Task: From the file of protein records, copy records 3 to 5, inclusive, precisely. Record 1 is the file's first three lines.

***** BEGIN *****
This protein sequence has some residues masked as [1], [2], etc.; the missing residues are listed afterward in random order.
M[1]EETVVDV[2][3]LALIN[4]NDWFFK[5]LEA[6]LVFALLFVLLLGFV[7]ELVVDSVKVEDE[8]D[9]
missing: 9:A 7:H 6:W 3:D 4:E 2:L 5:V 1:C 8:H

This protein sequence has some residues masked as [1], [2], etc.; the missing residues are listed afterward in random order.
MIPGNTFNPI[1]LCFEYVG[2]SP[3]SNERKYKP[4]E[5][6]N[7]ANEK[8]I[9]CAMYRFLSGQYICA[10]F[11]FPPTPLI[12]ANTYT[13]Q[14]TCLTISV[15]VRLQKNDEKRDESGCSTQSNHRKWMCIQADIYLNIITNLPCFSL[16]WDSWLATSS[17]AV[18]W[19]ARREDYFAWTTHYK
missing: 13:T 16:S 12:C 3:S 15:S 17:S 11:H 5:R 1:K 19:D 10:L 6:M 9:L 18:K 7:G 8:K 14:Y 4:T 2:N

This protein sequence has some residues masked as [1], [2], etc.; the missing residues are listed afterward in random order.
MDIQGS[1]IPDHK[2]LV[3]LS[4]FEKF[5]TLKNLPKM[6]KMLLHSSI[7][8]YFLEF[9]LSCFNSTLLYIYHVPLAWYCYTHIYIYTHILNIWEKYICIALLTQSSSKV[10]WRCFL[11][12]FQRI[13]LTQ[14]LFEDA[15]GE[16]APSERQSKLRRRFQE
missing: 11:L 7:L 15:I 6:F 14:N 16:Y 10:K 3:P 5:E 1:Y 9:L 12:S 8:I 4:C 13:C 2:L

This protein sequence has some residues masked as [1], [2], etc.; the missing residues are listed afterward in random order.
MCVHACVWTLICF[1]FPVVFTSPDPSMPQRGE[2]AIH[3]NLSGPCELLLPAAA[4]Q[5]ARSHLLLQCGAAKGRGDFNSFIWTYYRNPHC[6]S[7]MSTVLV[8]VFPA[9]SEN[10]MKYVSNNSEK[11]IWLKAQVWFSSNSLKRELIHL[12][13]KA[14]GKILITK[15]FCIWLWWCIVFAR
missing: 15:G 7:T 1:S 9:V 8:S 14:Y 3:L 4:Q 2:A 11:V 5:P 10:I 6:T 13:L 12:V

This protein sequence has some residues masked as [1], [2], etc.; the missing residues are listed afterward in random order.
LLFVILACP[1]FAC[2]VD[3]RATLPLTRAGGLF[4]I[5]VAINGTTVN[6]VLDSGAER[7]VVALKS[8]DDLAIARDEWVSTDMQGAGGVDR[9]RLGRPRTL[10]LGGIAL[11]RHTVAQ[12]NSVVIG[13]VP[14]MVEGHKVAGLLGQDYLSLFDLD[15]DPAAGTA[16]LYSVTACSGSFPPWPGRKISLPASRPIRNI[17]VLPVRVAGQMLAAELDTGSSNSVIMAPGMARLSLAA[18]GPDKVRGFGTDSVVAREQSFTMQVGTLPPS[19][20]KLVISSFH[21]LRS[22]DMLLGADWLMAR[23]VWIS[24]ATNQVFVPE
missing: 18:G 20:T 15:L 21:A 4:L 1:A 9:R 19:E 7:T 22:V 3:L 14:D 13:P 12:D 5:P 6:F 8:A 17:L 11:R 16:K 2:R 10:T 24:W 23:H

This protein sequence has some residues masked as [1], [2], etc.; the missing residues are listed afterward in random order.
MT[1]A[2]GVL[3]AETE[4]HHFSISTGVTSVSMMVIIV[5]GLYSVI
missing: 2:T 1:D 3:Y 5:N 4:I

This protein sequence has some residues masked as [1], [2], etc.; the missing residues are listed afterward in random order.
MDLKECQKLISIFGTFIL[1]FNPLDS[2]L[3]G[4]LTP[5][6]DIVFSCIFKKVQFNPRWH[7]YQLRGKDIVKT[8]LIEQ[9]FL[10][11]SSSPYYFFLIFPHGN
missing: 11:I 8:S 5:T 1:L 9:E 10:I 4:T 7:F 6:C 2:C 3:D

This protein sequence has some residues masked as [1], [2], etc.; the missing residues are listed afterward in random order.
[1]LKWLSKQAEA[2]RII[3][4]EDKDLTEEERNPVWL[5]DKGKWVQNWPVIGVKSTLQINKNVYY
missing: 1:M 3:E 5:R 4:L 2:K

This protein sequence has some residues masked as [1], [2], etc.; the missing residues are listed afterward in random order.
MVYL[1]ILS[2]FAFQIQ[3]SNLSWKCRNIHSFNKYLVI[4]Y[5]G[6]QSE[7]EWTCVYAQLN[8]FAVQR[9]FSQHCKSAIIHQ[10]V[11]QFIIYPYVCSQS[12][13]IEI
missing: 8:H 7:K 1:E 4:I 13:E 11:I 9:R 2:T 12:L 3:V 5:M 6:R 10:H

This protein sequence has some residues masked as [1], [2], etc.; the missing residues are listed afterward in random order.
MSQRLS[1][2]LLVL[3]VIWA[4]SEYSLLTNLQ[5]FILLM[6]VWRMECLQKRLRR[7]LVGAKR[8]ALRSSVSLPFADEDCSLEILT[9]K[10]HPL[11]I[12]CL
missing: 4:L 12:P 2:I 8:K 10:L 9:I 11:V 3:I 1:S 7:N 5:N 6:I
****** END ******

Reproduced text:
This protein sequence has some residues masked as [1], [2], etc.; the missing residues are listed afterward in random order.
MDIQGS[1]IPDHK[2]LV[3]LS[4]FEKF[5]TLKNLPKM[6]KMLLHSSI[7][8]YFLEF[9]LSCFNSTLLYIYHVPLAWYCYTHIYIYTHILNIWEKYICIALLTQSSSKV[10]WRCFL[11][12]FQRI[13]LTQ[14]LFEDA[15]GE[16]APSERQSKLRRRFQE
missing: 11:L 7:L 15:I 6:F 14:N 16:Y 10:K 3:P 5:E 1:Y 9:L 12:S 8:I 4:C 13:C 2:L

This protein sequence has some residues masked as [1], [2], etc.; the missing residues are listed afterward in random order.
MCVHACVWTLICF[1]FPVVFTSPDPSMPQRGE[2]AIH[3]NLSGPCELLLPAAA[4]Q[5]ARSHLLLQCGAAKGRGDFNSFIWTYYRNPHC[6]S[7]MSTVLV[8]VFPA[9]SEN[10]MKYVSNNSEK[11]IWLKAQVWFSSNSLKRELIHL[12][13]KA[14]GKILITK[15]FCIWLWWCIVFAR
missing: 15:G 7:T 1:S 9:V 8:S 14:Y 3:L 4:Q 2:A 11:V 5:P 10:I 6:T 13:L 12:V

This protein sequence has some residues masked as [1], [2], etc.; the missing residues are listed afterward in random order.
LLFVILACP[1]FAC[2]VD[3]RATLPLTRAGGLF[4]I[5]VAINGTTVN[6]VLDSGAER[7]VVALKS[8]DDLAIARDEWVSTDMQGAGGVDR[9]RLGRPRTL[10]LGGIAL[11]RHTVAQ[12]NSVVIG[13]VP[14]MVEGHKVAGLLGQDYLSLFDLD[15]DPAAGTA[16]LYSVTACSGSFPPWPGRKISLPASRPIRNI[17]VLPVRVAGQMLAAELDTGSSNSVIMAPGMARLSLAA[18]GPDKVRGFGTDSVVAREQSFTMQVGTLPPS[19][20]KLVISSFH[21]LRS[22]DMLLGADWLMAR[23]VWIS[24]ATNQVFVPE
missing: 18:G 20:T 15:L 21:A 4:L 1:A 9:R 19:E 7:T 22:V 3:L 14:D 13:P 12:D 5:P 6:F 8:A 17:L 11:R 16:K 2:R 10:T 24:W 23:H